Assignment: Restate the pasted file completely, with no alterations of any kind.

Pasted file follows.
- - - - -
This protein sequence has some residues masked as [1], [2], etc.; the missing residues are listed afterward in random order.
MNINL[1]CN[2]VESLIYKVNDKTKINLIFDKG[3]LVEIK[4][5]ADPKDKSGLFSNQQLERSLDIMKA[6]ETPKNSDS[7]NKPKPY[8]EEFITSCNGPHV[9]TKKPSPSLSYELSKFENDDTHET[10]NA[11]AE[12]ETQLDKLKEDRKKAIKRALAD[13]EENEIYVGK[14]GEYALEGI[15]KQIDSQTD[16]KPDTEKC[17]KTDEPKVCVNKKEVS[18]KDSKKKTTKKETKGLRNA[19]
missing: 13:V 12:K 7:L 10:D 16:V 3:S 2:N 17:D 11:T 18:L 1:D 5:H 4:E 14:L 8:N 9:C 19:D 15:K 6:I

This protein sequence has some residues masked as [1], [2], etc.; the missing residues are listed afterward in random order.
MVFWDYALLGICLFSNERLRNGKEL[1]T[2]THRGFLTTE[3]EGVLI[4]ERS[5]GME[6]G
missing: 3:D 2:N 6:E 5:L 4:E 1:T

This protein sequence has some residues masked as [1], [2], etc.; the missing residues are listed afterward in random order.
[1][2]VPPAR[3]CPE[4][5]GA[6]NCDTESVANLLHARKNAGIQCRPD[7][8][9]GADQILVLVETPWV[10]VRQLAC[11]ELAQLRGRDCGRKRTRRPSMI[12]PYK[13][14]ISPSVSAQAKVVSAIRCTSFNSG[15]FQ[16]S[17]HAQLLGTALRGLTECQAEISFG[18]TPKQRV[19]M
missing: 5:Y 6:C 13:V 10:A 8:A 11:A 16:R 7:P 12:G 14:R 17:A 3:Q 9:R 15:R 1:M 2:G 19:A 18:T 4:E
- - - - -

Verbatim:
This protein sequence has some residues masked as [1], [2], etc.; the missing residues are listed afterward in random order.
MNINL[1]CN[2]VESLIYKVNDKTKINLIFDKG[3]LVEIK[4][5]ADPKDKSGLFSNQQLERSLDIMKA[6]ETPKNSDS[7]NKPKPY[8]EEFITSCNGPHV[9]TKKPSPSLSYELSKFENDDTHET[10]NA[11]AE[12]ETQLDKLKEDRKKAIKRALAD[13]EENEIYVGK[14]GEYALEGI[15]KQIDSQTD[16]KPDTEKC[17]KTDEPKVCVNKKEVS[18]KDSKKKTTKKETKGLRNA[19]
missing: 13:V 12:K 7:L 10:D 16:V 3:S 2:N 17:D 11:T 18:L 1:D 5:H 4:E 14:L 8:N 9:C 19:D 15:K 6:I

This protein sequence has some residues masked as [1], [2], etc.; the missing residues are listed afterward in random order.
MVFWDYALLGICLFSNERLRNGKEL[1]T[2]THRGFLTTE[3]EGVLI[4]ERS[5]GME[6]G
missing: 3:D 2:N 6:E 5:L 4:E 1:T

This protein sequence has some residues masked as [1], [2], etc.; the missing residues are listed afterward in random order.
[1][2]VPPAR[3]CPE[4][5]GA[6]NCDTESVANLLHARKNAGIQCRPD[7][8][9]GADQILVLVETPWV[10]VRQLAC[11]ELAQLRGRDCGRKRTRRPSMI[12]PYK[13][14]ISPSVSAQAKVVSAIRCTSFNSG[15]FQ[16]S[17]HAQLLGTALRGLTECQAEISFG[18]TPKQRV[19]M
missing: 5:Y 6:C 13:V 10:A 8:A 11:A 16:R 7:P 12:G 14:R 17:A 3:Q 9:R 15:R 1:M 2:G 19:A 18:T 4:E